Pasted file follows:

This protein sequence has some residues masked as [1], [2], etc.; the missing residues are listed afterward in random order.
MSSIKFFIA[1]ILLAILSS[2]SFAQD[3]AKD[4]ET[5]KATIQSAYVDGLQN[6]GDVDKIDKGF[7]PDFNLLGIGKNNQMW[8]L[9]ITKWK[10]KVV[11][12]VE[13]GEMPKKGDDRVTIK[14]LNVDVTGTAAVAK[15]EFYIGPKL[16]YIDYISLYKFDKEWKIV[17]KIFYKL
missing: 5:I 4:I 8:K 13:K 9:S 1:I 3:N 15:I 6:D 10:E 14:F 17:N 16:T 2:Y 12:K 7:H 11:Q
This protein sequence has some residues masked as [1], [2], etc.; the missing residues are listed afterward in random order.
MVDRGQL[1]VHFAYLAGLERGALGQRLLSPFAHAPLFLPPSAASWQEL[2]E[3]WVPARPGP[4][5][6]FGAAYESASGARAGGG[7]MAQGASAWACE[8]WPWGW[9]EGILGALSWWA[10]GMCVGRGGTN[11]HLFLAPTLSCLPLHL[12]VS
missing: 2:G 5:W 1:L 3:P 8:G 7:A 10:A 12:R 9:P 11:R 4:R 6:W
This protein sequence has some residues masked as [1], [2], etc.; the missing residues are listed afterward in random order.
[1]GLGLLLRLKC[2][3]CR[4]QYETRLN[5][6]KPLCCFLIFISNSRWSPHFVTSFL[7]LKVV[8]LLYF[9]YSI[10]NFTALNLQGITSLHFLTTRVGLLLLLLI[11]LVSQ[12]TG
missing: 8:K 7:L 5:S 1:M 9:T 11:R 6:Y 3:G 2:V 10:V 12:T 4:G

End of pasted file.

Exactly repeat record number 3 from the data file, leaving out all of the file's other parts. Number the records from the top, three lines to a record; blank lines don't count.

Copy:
This protein sequence has some residues masked as [1], [2], etc.; the missing residues are listed afterward in random order.
[1]GLGLLLRLKC[2][3]CR[4]QYETRLN[5][6]KPLCCFLIFISNSRWSPHFVTSFL[7]LKVV[8]LLYF[9]YSI[10]NFTALNLQGITSLHFLTTRVGLLLLLLI[11]LVSQ[12]TG
missing: 8:K 7:L 5:S 1:M 9:T 11:R 6:Y 3:G 2:V 10:V 12:T 4:G